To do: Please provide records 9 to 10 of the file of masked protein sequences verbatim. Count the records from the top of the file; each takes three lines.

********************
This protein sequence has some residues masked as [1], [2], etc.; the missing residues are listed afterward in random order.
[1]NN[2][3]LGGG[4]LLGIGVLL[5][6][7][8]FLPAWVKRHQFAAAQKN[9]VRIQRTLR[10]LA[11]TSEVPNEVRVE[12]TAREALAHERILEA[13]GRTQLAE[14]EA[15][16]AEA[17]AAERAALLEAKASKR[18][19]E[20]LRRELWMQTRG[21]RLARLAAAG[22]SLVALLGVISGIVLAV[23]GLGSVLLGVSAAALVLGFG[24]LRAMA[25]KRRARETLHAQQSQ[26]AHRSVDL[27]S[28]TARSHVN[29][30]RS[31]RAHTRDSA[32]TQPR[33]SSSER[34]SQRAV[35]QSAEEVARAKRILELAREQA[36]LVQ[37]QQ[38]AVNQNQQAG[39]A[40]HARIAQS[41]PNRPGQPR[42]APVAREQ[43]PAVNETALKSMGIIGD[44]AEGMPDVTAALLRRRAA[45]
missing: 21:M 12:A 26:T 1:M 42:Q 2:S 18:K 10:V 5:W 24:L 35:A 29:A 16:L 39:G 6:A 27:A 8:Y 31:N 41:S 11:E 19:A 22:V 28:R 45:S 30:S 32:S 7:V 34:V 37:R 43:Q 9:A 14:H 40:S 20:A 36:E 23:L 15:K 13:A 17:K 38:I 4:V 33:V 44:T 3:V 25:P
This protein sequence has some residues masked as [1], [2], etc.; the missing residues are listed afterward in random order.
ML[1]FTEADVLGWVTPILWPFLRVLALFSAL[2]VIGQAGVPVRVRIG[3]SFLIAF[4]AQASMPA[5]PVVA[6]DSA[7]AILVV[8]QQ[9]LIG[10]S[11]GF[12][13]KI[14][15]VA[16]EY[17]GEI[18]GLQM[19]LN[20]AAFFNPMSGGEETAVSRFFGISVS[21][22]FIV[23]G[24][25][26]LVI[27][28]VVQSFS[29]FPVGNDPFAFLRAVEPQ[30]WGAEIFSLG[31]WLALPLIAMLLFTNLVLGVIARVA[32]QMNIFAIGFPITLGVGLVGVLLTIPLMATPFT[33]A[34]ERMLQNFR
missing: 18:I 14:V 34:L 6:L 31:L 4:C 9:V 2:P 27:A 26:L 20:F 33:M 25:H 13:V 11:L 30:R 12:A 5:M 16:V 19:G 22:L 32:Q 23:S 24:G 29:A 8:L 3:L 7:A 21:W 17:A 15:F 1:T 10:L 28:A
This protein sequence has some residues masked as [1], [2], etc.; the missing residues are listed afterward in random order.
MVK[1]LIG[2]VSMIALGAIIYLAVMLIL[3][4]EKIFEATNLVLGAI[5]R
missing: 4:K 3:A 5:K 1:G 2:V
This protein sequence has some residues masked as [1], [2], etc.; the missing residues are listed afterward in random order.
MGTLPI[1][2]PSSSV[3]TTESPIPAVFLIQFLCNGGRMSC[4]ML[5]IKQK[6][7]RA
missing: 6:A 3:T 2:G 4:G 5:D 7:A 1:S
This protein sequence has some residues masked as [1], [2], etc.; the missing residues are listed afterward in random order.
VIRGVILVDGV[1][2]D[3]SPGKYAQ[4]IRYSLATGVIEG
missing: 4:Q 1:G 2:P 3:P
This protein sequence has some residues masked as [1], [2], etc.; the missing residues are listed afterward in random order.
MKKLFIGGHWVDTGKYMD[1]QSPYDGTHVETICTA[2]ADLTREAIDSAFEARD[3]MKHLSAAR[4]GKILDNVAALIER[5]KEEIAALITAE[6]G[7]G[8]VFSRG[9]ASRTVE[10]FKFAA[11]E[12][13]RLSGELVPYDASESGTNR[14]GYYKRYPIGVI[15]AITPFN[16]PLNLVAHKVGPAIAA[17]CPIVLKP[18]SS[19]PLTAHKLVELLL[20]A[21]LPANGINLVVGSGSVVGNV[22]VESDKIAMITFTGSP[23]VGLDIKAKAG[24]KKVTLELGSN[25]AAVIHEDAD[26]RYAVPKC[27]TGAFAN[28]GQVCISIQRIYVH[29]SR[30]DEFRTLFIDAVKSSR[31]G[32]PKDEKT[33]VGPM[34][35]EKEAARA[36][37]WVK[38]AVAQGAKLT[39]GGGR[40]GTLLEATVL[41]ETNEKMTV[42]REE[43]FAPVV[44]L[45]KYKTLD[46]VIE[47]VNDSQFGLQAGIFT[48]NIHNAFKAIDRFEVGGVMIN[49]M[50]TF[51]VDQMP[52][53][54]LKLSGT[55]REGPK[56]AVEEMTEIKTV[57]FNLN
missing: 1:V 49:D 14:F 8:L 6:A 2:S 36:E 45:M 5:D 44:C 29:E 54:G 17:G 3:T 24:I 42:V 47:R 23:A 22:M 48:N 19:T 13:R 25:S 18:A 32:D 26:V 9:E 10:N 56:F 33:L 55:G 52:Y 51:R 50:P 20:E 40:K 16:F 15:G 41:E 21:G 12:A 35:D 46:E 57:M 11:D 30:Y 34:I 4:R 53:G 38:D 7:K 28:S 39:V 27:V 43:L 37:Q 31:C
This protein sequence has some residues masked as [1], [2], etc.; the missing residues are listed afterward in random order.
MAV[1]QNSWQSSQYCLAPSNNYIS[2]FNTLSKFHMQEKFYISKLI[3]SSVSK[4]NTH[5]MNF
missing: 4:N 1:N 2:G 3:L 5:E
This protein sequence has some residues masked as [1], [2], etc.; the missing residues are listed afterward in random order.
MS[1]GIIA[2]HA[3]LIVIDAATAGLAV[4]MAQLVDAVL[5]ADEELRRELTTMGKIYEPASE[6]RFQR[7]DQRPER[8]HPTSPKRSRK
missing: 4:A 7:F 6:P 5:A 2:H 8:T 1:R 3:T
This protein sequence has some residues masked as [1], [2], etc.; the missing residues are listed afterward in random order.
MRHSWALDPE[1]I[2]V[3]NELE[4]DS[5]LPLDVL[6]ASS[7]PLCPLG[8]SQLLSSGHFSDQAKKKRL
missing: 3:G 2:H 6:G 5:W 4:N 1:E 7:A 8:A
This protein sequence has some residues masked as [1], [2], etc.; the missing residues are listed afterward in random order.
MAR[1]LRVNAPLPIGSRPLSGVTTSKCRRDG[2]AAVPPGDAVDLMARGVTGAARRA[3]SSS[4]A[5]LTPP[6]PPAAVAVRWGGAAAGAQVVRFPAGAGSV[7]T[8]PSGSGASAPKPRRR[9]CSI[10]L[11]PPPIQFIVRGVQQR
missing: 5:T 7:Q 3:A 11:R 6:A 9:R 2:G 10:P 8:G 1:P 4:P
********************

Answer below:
This protein sequence has some residues masked as [1], [2], etc.; the missing residues are listed afterward in random order.
MRHSWALDPE[1]I[2]V[3]NELE[4]DS[5]LPLDVL[6]ASS[7]PLCPLG[8]SQLLSSGHFSDQAKKKRL
missing: 3:G 2:H 6:G 5:W 4:N 1:E 7:A 8:A
This protein sequence has some residues masked as [1], [2], etc.; the missing residues are listed afterward in random order.
MAR[1]LRVNAPLPIGSRPLSGVTTSKCRRDG[2]AAVPPGDAVDLMARGVTGAARRA[3]SSS[4]A[5]LTPP[6]PPAAVAVRWGGAAAGAQVVRFPAGAGSV[7]T[8]PSGSGASAPKPRRR[9]CSI[10]L[11]PPPIQFIVRGVQQR
missing: 5:T 7:Q 3:A 11:R 6:A 9:R 2:G 10:P 8:G 1:P 4:P